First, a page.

Federal Icac should be monitored by non-government MPs to ensure funding, crossbench says

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A parliamentary committee to be set up to oversee Labour’s proposed federal anti-corruption commission should be controlled by non-government members and have the power to guarantee the body’s financial independence, MPs say.

The Attorney-General, Mark Dreyfus, continued consultations for the Integrity Commission this week, and confirmed that the Government will bring forward a bill in the September meeting before an inquiry and vote this year.

Independent MP Helen Haines, who was the architect of the Cross Bench Integrity Commission Bill in the last Parliament, told Guardian Australia that it “seems that [Labor government] the bill would include a statutory joint committee” that she was “very hopeful” of joining.

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“I am encouraged that there will be a joint committee, but we expect more details to emerge about its role in funding.

“We want the national anti-corruption commission to be permanent and have good resources.”

Crossbenchers have called for the committee to include and even be chaired by non-government members, and have the power to set the commission’s budget, which will then be approved by the government.

Greens senator David Shoebridge said “there are some issues that remain unresolved”, including “genuine financial independence for the new commission”.

“One of the main features of that is that a non-government controlled committee is a core part of this new commission’s budget process.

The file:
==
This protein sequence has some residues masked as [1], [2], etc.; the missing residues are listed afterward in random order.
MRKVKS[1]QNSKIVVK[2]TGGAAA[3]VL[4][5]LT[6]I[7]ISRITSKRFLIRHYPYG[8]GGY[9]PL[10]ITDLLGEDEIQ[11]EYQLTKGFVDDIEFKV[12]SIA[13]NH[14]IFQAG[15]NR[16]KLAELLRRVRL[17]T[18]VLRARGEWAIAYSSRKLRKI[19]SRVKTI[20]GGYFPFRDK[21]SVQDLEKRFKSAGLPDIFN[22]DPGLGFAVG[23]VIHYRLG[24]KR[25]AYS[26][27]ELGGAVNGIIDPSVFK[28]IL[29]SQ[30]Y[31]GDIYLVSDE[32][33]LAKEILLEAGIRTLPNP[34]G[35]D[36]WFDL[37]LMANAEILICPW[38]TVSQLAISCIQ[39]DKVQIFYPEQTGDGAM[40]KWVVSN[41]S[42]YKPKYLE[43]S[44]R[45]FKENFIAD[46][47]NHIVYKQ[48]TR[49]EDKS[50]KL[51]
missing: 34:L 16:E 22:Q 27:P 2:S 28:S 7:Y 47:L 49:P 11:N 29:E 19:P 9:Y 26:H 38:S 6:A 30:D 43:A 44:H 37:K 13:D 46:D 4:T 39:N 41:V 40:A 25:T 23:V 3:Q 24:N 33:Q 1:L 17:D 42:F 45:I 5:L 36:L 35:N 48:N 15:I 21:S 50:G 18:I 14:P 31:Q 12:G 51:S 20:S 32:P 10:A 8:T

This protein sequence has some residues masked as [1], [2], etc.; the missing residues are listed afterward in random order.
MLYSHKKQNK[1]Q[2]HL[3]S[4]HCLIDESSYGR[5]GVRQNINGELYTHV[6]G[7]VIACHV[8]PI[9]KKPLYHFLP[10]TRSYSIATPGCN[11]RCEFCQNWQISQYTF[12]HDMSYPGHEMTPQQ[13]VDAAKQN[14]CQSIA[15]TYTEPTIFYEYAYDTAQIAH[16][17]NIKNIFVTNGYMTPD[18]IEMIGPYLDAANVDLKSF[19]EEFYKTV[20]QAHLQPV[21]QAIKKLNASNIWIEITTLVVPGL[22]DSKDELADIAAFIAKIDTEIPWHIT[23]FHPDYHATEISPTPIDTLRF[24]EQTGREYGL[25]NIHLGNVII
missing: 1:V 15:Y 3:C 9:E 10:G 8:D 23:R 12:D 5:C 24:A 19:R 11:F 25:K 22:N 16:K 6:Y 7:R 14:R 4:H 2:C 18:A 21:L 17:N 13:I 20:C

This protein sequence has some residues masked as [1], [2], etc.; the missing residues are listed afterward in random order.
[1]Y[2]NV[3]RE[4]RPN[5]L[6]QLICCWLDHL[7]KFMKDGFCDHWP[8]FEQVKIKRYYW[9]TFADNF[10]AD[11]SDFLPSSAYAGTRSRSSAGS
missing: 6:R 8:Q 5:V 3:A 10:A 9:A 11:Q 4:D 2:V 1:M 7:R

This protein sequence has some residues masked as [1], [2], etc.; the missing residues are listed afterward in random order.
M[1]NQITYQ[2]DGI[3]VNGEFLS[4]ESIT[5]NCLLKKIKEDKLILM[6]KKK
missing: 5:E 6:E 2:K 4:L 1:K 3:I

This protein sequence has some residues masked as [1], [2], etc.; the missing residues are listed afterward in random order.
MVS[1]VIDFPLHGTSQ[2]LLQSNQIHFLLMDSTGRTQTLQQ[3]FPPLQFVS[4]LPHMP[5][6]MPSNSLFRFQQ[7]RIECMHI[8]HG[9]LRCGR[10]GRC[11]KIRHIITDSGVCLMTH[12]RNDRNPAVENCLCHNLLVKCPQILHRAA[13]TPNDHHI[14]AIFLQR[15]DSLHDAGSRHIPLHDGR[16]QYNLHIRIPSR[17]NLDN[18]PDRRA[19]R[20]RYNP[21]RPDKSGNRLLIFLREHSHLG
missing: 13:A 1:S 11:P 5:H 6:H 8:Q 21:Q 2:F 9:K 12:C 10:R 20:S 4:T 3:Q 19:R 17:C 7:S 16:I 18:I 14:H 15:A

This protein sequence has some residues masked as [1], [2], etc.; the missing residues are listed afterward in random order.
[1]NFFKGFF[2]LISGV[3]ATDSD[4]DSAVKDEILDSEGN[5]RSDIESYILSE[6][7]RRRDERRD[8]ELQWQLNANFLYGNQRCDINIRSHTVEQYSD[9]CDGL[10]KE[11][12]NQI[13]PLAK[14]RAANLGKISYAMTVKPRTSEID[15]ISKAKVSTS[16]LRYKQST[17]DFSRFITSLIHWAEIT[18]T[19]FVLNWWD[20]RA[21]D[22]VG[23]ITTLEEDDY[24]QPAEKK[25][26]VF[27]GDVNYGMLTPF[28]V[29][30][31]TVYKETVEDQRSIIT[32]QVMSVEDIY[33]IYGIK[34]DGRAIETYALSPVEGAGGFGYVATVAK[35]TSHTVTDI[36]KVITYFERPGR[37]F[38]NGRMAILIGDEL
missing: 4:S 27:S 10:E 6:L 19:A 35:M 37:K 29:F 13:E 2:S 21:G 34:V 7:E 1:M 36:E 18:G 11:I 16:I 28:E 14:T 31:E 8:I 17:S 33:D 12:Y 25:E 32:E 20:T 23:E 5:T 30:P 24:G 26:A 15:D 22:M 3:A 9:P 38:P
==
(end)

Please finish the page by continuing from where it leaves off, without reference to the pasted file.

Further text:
“We cannot have the commission’s funding choked off by the next government through a black box budget process.”

Independent MP Zali Steggall said the crossbench “raised the committee’s need to be reflective of Parliament”.

“There would be more strength in a body that is multipartisan, not bipartisan.”

A non-governmental leader would create “the strongest perception of independent scrutiny and an arm’s length process”, she said.

Dreyfus has agreed that private entities with government contracts would be within the commission’s remit, but Shoebridge said “efforts to corrupt government policy, not just contracts” should be covered.

There has also been “progress on the threshold” for investigation, with “serious or systemic” corruption now a trigger, not just “serious and systemic” corruption, he said.

In June, Dreyfus committed to improving the Whistleblower Act, including adopting changes to the Public Disclosure Act recommended by the Moss review in 2016.

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Shoebridge said the Greens’ “strong preference” is to legislate these alongside the anti-corruption commission. “Whatever the outcome, we need to ensure that world-class whistleblowers are in place before this commission opens its doors.”

Haines said she accepted that not all the “pro-integrity measures” in her own bill will be in Labour’s, but she is “encouraged” by the review of the Whistleblower Act.

She said she wants to see the details of how whistleblowers will bring complaints to the anti-corruption commission.

“I want all the protections that are built into my bill to be there in the same way,” she said.

“I remain vigilant, I want to see a strong, well-funded anti-corruption commission with whistleblower protection.”

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